- Adam Rittenberg, ESPN Staff Writer
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The first two Big Ten division dominoes have fallen.
Although league commissioner Jim Delany doesn't expect to announce divisions and the 2011 schedule until mid September, one piece of the puzzle has been revealed. Wisconsin athletic director Barry Alvarez tells the Wisconsin State Journal that Wisconsin and Iowa will be placed in different divisions when the plan comes out.
Alvarez didn't reveal more specifics but said it's pretty obvious to decipher the divisions based on the selection criteria, which examines performance since 1993, the year when Penn State began competing in the Big Ten.
Alvarez implied that it shouldn't be hard to figure out how the 12 schools will be arranged in the two divisions. He said there are four distinct tiers of teams, led by the four that have won national championships in the past 25 years: Ohio State, Michigan, Nebraska and Penn State.
The next level has UW and Iowa "within a hair" of one another, according to Alvarez.
Using comparative data compiled since 1993 when Penn State made its Big Ten football debut, Northwestern and Purdue would likely lead the next grouping, followed by some mixing and matching of Illinois, Indiana, Michigan State and Minnesota.
Given Alvarez's revelation and the recent buzz about Michigan and Ohio State, it seems pretty obvious which direction the Big Ten is headed with division alignment. The protected crossovers will allow the league to put some rivals (not all) in different divisions, maintain their annual games and also create the possibility for rematches in the Big Ten championship game, which needs attractive matchups for TV to compete with other contests on the same day (SEC, Big 12, ACC, Pac-10).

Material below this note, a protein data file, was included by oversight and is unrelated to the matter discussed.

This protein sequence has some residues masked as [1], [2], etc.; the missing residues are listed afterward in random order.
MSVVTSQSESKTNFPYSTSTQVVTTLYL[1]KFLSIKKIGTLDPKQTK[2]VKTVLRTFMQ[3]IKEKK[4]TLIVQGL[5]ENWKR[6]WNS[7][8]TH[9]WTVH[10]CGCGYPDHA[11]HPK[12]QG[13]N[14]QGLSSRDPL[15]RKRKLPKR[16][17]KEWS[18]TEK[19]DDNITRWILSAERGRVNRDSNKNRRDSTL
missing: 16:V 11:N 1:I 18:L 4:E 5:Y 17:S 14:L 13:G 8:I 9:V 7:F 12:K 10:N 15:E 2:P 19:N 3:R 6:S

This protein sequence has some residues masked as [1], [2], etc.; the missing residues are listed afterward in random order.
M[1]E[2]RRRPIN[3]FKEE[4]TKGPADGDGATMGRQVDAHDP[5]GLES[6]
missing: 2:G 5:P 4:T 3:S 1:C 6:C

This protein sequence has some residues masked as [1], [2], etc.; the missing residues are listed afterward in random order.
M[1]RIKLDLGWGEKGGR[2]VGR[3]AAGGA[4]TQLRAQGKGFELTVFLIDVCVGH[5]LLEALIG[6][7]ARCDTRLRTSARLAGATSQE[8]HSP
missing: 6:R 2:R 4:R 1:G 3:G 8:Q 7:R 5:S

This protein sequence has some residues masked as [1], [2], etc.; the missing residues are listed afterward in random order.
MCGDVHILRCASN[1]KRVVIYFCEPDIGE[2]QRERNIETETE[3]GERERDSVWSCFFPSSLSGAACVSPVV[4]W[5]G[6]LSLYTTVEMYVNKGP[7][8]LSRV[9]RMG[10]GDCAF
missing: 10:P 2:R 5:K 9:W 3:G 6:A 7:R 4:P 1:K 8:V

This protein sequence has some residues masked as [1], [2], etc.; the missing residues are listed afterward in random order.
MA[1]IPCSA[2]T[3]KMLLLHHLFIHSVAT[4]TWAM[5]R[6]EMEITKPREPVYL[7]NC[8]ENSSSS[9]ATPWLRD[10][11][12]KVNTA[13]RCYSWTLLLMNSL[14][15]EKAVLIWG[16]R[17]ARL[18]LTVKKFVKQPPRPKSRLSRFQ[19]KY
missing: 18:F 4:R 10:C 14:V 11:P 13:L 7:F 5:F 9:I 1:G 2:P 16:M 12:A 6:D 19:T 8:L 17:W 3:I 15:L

You can make a strong case that the Big Ten is prioritizing the championship game, a likely cash cow, ahead of tradition.
Wisconsin and Iowa currently play every season as protected rivals. The teams have met 85 times since 1894. It's a good bet that their matchup will be protected through a crossover. But as I brought up a while back, it's hard to preserve the Wisconsin-Iowa-Minnesota rivalry bloc and grow the league.
Given this new information and what we know about the selection criteria, here's my best guess at the divisions:
I'm not sure of the crossovers, aside from Michigan-Ohio State and most likely Penn State-Nebraska.
Your final regular-season Saturday, which almost certainly would feature intra-division games, could look like this: Michigan-Michigan State, Iowa-Nebraska, Illinois-Northwestern, Ohio State-Penn State, Wisconsin-Minnesota and Purdue-Indiana.
12hEdward Aschoff and Alex Scarborough
1dDan Murphy and Mitch Sherman